Historical Truth: Does It Exist?

It has been debated for many years whether or not there is such a thing as historical truth. Reading Chris Skidmore’s Death and the Virgin about the death of Amy Robsart got me thinking about this, so I conducted some research, and here is my opinion on the matter of historical truth.

Death And The Virgin: Elizabeth, Dudley and the Mysterious Fate of Amy Robsart (2011)
Death And The Virgin: Elizabeth, Dudley and the Mysterious Fate of Amy Robsart (2011)

“For the historian, the truth is neither impossible nor improbable; it can only be, quite simply, whatever remains.” (Chris Skidmore, Death and the Virgin)[i]

The full truth doesn’t exist because evidence is missing and there is often a distinct lack of testimony, particularly in the earlier periods. We can’t be sure of exactly what happened in, for example, the death of Amy Robsart or the fall of Anne Boleyn, without talking directly to the people involved. Historians have to base what we see as truth on whatever sources survive. I think it is impossible to get to the ‘historical truth’ because of the lack of sources. No matter what you believe you can never be 100% sure. The only things sure are dates. For example, the Battle of Hastings took place in 1066 and Elizabeth I died in 1603. Everything that really matters – the thoughts, feelings and motives – are subjective. Skidmore’s perception of historical truth isn’t truth per ce, but is actually a compromise based on what is left. Historical truth cannot be taken literally because the truth is so untouchable. The word ‘truth’ is false in the historical sense because all ‘truth’ is a matter of perception and personal bias.

“How historical truth is established: once an allegation has been repeated a few times, it is no longer an allegation, it is an established fact, even if no evidence has been brought out in order to support it.” (Dag Hammerskjold, Swedish statesman who won the Nobel Peace Prize)[ii]

The most poignant example of this, for me anyway, is the myth of Anne Boleyn’s sixth finger. There is absolutely no evidence for it – no sign on her skeleton, no mention of it in reports from the time, and no sight of it in portraits, yet it is almost established fact, especially to those who haven’t studied the background. But why? Many myths like this come about because they make the person seem more interesting. Often it also has a political or religious purpose. In the case of Anne Boleyn, it was a Catholic, Nicholas Sander, speaking out against the reformist Anne. It is also suggested that those who promoted this image of Anne were those who didn’t accept her as Queen, or her daughter as Queen. Historical truth often comes about because of rumour, but it can be just as useful as dates and events because it lets us know what was thought and believed at the time. This can also let us know why people acted the way that they did. Physical blemishes were a sign of witchcraft, possibly explaining why people took against Anne. But rumour is not historical truth.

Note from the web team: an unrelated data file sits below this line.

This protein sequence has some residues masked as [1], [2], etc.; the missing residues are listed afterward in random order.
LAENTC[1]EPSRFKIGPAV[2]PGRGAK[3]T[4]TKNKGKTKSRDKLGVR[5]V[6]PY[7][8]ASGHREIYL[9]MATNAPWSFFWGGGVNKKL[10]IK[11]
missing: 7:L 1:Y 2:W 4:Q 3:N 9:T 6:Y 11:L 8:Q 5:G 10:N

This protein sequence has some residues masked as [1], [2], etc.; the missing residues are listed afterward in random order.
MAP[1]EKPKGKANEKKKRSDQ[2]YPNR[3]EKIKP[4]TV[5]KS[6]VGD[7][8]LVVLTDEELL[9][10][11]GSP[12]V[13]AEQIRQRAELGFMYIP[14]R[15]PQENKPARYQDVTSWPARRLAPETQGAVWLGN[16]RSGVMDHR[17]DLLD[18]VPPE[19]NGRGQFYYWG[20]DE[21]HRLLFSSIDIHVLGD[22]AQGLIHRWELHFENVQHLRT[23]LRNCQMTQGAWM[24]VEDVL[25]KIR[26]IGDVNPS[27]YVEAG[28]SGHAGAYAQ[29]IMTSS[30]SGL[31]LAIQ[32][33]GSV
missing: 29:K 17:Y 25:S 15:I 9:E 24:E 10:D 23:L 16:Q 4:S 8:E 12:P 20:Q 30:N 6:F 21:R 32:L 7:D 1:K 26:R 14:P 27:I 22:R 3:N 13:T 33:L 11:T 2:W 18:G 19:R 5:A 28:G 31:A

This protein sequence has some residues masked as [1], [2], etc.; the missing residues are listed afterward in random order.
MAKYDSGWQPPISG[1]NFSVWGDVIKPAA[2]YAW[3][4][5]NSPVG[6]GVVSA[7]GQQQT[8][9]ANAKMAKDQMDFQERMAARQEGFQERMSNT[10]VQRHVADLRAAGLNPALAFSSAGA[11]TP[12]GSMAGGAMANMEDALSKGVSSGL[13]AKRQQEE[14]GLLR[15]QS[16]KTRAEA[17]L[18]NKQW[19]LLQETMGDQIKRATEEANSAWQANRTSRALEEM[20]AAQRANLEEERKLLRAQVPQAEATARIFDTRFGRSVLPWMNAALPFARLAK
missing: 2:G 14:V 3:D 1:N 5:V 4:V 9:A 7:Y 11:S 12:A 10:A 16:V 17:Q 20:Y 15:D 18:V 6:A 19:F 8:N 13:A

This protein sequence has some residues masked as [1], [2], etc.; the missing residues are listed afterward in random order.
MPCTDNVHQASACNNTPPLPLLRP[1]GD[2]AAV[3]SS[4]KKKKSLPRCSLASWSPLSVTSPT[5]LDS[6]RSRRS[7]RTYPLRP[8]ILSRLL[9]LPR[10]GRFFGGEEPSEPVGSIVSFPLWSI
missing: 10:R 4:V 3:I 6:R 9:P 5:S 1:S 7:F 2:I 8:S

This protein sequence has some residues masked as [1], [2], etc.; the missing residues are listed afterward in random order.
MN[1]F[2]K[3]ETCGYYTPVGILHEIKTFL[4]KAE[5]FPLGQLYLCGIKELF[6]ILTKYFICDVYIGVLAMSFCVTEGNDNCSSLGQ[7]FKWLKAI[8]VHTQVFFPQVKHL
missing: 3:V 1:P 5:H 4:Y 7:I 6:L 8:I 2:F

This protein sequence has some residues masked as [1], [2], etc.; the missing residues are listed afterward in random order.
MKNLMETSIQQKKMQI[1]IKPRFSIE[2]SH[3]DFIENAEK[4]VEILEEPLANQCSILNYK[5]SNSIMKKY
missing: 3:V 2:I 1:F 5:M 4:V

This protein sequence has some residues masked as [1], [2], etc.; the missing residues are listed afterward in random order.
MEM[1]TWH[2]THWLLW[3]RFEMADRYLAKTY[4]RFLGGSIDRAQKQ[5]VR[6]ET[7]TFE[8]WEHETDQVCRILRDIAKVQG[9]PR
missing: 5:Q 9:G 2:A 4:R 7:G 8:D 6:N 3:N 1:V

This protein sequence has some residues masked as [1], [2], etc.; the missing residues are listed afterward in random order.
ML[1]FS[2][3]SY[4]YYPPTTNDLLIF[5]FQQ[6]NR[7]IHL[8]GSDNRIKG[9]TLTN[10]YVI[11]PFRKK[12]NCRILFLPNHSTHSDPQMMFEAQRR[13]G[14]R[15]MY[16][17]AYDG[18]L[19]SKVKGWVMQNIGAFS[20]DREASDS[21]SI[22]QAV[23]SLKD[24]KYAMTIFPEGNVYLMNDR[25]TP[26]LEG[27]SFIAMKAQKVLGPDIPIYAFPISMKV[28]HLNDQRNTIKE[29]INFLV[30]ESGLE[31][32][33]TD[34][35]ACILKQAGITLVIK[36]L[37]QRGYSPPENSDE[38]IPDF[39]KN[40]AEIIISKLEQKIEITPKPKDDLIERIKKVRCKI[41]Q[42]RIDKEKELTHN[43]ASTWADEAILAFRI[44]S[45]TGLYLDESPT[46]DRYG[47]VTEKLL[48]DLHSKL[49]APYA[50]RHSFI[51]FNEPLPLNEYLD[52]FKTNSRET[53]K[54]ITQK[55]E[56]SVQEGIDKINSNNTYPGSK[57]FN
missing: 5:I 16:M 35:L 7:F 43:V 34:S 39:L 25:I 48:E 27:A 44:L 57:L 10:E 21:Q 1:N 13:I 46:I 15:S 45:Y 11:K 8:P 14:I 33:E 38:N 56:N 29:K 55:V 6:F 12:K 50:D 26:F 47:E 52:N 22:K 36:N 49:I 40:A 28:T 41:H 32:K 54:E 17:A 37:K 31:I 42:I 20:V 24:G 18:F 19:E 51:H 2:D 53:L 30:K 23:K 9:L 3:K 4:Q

“For us, universal values such as justice, morality and peace cannot be disputed and it is for this reason that we pursue the restoration of historical truth.” (Robert Kocharian, President of Armenia)[iii]

Values cannot be disputed, but they do not stand in place of historical truth. Values can influence what we think of the truth and how we react to it, and even how we go about uncovering the truth. It is possible that we pursue truth because we want to justify the values we live by. Values are a push to find the truth, but not the reason for it. Values shouldn’t be used as an excuse for the truth. The truth alone should be enough to warrant the research, without having to justify it further. Historical truth isn’t the values but the dates, events, and, more importantly, the motives, feelings and consequences of actions which have made up the past centuries. These things are so different to what we understand today that it is in pursuit of how things have changed that we will discover what we can of historical truth.

“We ought not to be chagrined, therefore, that some successor is apt to disclose our unwitting mistakes and lay bare there sorry historical consequences … the humbling lessons bequeathed to us of the frailty of historical truth.” (David Lowenthal, a research fellow at University College London (UCL))[iv]

The truth is what people make of what evidence does survive. There will always be someone who disagrees with what you write and will challenge your own view of historical truth and what it should be. People can have individual historical truths because history isn’t set in stone because of the paucity of sources. History nowadays is based as much on opinion and personal bias than it is on the facts and events. Lowenthal suggests that there are consequences to what we perceive as truth and it can affect how we see new evidence or opinions that come to light. From examples of historical truth, we can learn how few sources survive, particularly from the medieval and early modern periods. ‘Truth’ is easier to come by from later periods, like the twentieth century, as more sources survive in a wider variety of formats, and sometimes there are even still surviving eyewitnesses to an event.

[i] Chris Skidmore, Death and the Virgin: Elizabeth, Dudley and the Mysterious Death of Amy Robsart (London: Phoenix, 2010) p. 8

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